Ok, then … just get the ID that you need! Not so fast – obtaining a current, valid, government-issued photo ID in order to vote means at least one trip to the local DMV (Department of Motor Vehicles or wherever in each state you get a voter ID). Depending upon where you live, your local DMV can be up to 100 miles away; and the days and hours it’s open can be few.

 

The much bigger difficulty can be trying to get the documents you need to prove who you are and where you live.  To get a voter ID, a state may require a certified copy of your birth certificate with a raised seal (and, legal documentation of any change of name since then) – all of which costs money and can take a lot of time, plus a social security card plus two acceptable documents showing your name and address.

 

 

Who Do Voter ID Laws Affect?

report released by the Brennan Center for Justice at NYU Law School analyzed laws that had passed in 14 states by October of 2011.  The study found that these laws have the potential to disenfranchise more than five million eligible voters in 2012. Since then, 17 new states have some form of voter ID law in effect. Pennsylvania’s voter ID law, which was passed in 2012 and therefore excluded from the Brennan Center study, could ultimately affect an additional 758,939 to 1.5 million eligible Pennsylvania voters, based on reliable surveys and sources.

 

Some laws specify strict current, government-issued photo ID requirements.  Those who do not have a current, valid photo ID – primarily those without a driver’s license – are older Americans, people of color, young adults, people with disabilities and individuals with low incomes.

 

To further understand the issue, a Brennan Center survey conducted in 2006 regarding US citizens and proof of citizenship yielded the following findings:

 

  • As many as 11 percent of voting-age United States citizens – more than 21 million individuals – do not have current unexpired government-issued photo identification.
  • 18 percent of American citizens age 65 and above do not have a current government-issued photo ID.  Using 2005 census estimates, this amounts to more than six million senior citizens.
  • 25 percent of African-American voting-age citizens have no current government-issued photo ID, compared to eight percent of white voting-age citizens.  Using 2000 census figures, there are more than 5.5 million adult African-American citizens without photo identification.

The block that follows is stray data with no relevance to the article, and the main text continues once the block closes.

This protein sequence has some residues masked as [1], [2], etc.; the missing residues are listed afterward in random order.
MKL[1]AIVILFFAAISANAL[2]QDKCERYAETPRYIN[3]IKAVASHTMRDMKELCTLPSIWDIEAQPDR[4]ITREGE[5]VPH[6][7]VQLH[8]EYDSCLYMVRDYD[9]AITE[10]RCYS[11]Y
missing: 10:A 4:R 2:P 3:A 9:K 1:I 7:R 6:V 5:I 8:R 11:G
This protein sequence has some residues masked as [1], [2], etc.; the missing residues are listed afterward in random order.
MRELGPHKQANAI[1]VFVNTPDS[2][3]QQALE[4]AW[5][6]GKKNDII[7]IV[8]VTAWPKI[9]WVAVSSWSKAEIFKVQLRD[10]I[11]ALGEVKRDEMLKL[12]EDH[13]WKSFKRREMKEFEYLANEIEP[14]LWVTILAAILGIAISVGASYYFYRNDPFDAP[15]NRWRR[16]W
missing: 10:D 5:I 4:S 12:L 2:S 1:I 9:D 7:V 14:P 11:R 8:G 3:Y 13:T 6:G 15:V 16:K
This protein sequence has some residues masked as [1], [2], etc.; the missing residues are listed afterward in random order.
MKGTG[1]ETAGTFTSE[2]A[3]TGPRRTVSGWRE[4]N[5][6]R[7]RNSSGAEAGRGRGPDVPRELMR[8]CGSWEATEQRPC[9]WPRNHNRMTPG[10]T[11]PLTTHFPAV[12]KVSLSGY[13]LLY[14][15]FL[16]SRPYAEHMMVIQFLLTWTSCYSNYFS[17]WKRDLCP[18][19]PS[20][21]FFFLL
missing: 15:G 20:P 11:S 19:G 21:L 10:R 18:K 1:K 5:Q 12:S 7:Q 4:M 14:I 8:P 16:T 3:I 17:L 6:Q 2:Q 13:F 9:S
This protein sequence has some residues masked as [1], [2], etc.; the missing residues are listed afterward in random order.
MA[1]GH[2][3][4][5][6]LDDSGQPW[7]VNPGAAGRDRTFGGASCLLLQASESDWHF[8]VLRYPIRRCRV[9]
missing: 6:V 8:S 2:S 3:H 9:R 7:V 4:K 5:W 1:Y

• As many as 18 percent of citizens aged 18-24 do not have photo ID with current address and name; using 2004 census tallies, almost 4.5 million young adult American citizens are in jeopardy.

 

Further, voter ID laws disproportionately impact women.  Those who have assumed a married name may still have their single-status name on their driver’s license vs. their name on the voter roll.  The above-mentioned Brennan Center survey found that only 48% of voting-age women have easy access to their U.S. birth certificates with their current legal name, “and only 66% of voting-age women with ready access to any proof of citizenship have a document with current legal name.”  The study used census data from 2000 and concluded that the only available proof-of-citizenship documents possessed by as many as 32 million voting-age women do not reflect their current name.

 

We encourage those in voter ID states to double-check and renew their IDs now, before the next Election Day.

 

What VoteRiders is Doing

VoteRiders, a non-partisan 501(c)(3) non-profit organization, assists local, statewide and national organizations that help eligible citizens to obtain their voter IDs and underlying documents (birth certificates, Social Security cards, etc.), if necessary.  Read more about what VoteRiders does here.

 

Additional Help Obtaining a Voter ID

If you need help obtaining an ID or have questions, please call the Election Protection Hotline:

 

1-866-OUR-VOTE (1-866-687-8683) or call

 

1-888-VE-Y-VOTA  (1-888-839-8682)

 

Nationwide ID

First-time voters, including those who have not voted in a previous federal election or who have never voted in their county of residence in a federal election, must present voter ID.

 

CLICK HERE to see what is required.

 

Requirements for Absentee Ballots

2014 Voter ID Laws | Long Distance Voter – The Absentee Ballot 

 

2014 Voter ID Laws

Introduction to voter ID laws

Voter ID laws have been a hot-topic the past few years. Proponents of voter ID laws argue that these laws prevent voter fraud at the polls (or by mail-in or absentee ballot).  Opponents argue that voter ID laws are a solution to a problem that doesn’t exist, and succeed primarily in prevent Americans from casting their votes on election day.  Long Distance Voter is in the latter camp: we feel that voter ID laws are an unnecessary burden on the American voter. This page is our attempt to help you learn what ID you’ll need to provide when you vote.